Advisors and clients alike may believe they have the tax rules that govern IRA and Roth IRA distributions down cold—IRA distributions are taxable and Roth IRA distributions are tax-free. Unfortunately, like so many other areas under IRS jurisdiction, these seemingly simple cardinal rules can become exponentially more complicated based on any number of factors. Rollovers, conversions, nondeductible contributions and inherited accounts can all have an impact on how distributions are taxed.

This is where the often-overlooked rules for tracking IRA basis can become critical to helping clients avoid taxes and penalties—and it is generally true that the financial advisor is the person best suited to helping the client both understand and track IRA basis.

The Importance of IRA Basis Tracking

When clients think of IRA contribution limits, they generally think of the amount that the client may contribute and deduct from income (i.e., $5,500 in 2016, with a $1,000 catch-up provision for clients age 50 and older). However, deductions are limited for clients whose income exceeds the annual inflation-adjusted thresholds (in 2016, the deduction phases out for single taxpayers when income is between $61,000 and $71,000, and for married taxpayers when income is between $98,000 and $118,000).

However, a client may make nondeductible contributions to an IRA even when his or her income is too high to qualify for a tax deduction. These nondeductible contributions form the “basis” in a client’s IRA, and are withdrawn tax-free (unlike traditional, deductible contributions, which are taxed under the general rules upon distribution). After-tax funds that are rolled over from another retirement account will also be added to the account’s basis.

If a client’s IRA contains basis, then a portion of each distribution will represent basis—and that amount will be withdrawn tax-free. If a taxpayer maintains multiple IRAs, the cumulative amount of nondeductible IRA contributions is used in determining the portion of a withdrawal from any particular account that is nontaxable.

Form 8606: Tracking Basis

Clients keep track of IRA basis on Form 8606, which must be filed with the IRS if the client made any nondeductible contributions to an IRA for the year, or if he or she received a distribution from an account that has a basis that is greater than zero.  Further, the form is required if the client made a Roth IRA conversion (unless the entire amount was later recharacterized).  Form 8606 must also be filed if the client receives a distribution or transfers funds from an inherited IRA that has basis.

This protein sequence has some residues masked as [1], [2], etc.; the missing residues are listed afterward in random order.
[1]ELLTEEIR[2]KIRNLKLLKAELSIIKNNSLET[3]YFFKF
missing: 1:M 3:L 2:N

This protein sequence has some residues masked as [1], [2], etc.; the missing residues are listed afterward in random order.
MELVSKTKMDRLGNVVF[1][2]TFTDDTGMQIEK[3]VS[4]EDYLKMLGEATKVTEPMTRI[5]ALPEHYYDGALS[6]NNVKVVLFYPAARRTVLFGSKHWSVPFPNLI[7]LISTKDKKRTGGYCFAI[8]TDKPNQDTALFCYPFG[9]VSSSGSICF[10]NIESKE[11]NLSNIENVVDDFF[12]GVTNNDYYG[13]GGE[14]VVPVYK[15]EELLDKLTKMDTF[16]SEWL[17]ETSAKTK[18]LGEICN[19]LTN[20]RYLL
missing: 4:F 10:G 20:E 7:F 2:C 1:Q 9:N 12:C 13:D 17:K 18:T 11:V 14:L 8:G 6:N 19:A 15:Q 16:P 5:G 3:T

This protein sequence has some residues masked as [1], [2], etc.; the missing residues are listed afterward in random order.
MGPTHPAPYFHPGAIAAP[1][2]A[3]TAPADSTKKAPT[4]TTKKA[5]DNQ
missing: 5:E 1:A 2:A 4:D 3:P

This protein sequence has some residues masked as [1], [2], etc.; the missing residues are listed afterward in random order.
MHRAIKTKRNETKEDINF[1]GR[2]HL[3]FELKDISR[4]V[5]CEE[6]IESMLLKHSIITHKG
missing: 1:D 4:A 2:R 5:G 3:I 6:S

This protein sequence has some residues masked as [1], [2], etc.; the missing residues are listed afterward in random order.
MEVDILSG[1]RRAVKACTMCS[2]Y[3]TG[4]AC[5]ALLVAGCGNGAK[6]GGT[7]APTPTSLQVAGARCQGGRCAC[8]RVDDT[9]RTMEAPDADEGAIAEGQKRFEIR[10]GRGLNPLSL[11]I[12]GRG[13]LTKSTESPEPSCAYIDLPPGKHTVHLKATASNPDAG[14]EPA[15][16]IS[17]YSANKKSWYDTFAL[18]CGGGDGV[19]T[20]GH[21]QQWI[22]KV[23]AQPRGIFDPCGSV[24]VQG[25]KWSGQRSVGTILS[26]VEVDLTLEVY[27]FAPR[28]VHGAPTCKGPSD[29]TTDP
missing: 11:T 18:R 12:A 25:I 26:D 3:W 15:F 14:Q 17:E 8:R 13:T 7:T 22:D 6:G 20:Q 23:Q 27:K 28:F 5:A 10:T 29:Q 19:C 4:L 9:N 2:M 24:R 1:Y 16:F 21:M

A $50 penalty applies for failure to file an annual Form 8606 when one is required, and a $100 penalty applies to clients who overstate IRA basis.

Basis and Roth IRA Distributions

Generally, all contributions and conversions to Roth IRAs are after-tax, nondeductible contributions—meaning that distributions are generally taken tax-free. However, this may not be the case for certain “premature” Roth IRA distributions.

A premature Roth IRA distribution is one that is withdrawn before the funds become “qualified” for withdrawal. Generally, Roth IRA contributions become qualified (and distributions become tax-free) once the Roth has been held for five years and the account owner is at least 59 ½. After this point, basis tracking is no longer relevant. 

However, basis tracking is important for Roth IRA holders initially because any premature distributions are withdrawn based upon ordering rules that determine which Roth funds are distributed first—Roth IRA contributions are distributed first, followed by conversions and, finally, earnings on the account value. 

If the client has executed multiple conversions, the funds that were converted the earliest are withdrawn first. Further, the portion of a conversion that is pre-tax is withdrawn before any portion of a conversion that was after-tax. If the converted funds were not kept in the Roth for at least five years, a 10 percent early distribution penalty applies if the client withdraws the funds before he or she reaches age 59 ½.

Conclusion

IRA basis tracking is a task that is often overlooked—but understanding the rules can help your clients avoid unnecessary taxes and reporting penalties.

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